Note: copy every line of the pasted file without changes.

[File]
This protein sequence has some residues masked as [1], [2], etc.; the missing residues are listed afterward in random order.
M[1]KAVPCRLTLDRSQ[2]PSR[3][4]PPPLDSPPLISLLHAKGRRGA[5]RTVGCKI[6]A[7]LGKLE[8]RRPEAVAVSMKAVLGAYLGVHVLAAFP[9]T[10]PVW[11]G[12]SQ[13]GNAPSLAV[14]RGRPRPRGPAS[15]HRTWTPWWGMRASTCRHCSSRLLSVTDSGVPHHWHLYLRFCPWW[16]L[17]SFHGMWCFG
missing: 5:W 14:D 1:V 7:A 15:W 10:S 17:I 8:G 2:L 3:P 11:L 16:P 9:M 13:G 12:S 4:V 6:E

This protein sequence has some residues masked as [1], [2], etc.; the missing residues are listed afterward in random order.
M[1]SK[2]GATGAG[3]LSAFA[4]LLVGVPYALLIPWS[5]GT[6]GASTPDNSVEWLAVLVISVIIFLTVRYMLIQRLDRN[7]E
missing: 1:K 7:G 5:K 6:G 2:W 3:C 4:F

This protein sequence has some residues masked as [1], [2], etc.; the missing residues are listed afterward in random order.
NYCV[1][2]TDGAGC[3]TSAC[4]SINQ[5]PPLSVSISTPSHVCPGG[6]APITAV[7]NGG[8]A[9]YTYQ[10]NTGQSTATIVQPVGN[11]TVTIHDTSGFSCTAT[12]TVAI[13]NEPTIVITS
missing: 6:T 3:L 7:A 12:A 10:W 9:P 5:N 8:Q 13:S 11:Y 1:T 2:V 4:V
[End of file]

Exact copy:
This protein sequence has some residues masked as [1], [2], etc.; the missing residues are listed afterward in random order.
M[1]KAVPCRLTLDRSQ[2]PSR[3][4]PPPLDSPPLISLLHAKGRRGA[5]RTVGCKI[6]A[7]LGKLE[8]RRPEAVAVSMKAVLGAYLGVHVLAAFP[9]T[10]PVW[11]G[12]SQ[13]GNAPSLAV[14]RGRPRPRGPAS[15]HRTWTPWWGMRASTCRHCSSRLLSVTDSGVPHHWHLYLRFCPWW[16]L[17]SFHGMWCFG
missing: 5:W 14:D 1:V 7:A 15:W 10:S 17:I 8:G 2:L 3:P 11:L 16:P 9:M 13:G 12:S 4:V 6:E

This protein sequence has some residues masked as [1], [2], etc.; the missing residues are listed afterward in random order.
M[1]SK[2]GATGAG[3]LSAFA[4]LLVGVPYALLIPWS[5]GT[6]GASTPDNSVEWLAVLVISVIIFLTVRYMLIQRLDRN[7]E
missing: 1:K 7:G 5:K 6:G 2:W 3:C 4:F

This protein sequence has some residues masked as [1], [2], etc.; the missing residues are listed afterward in random order.
NYCV[1][2]TDGAGC[3]TSAC[4]SINQ[5]PPLSVSISTPSHVCPGG[6]APITAV[7]NGG[8]A[9]YTYQ[10]NTGQSTATIVQPVGN[11]TVTIHDTSGFSCTAT[12]TVAI[13]NEPTIVITS
missing: 6:T 3:L 7:A 12:A 10:W 9:P 5:N 8:Q 13:S 11:Y 1:T 2:V 4:V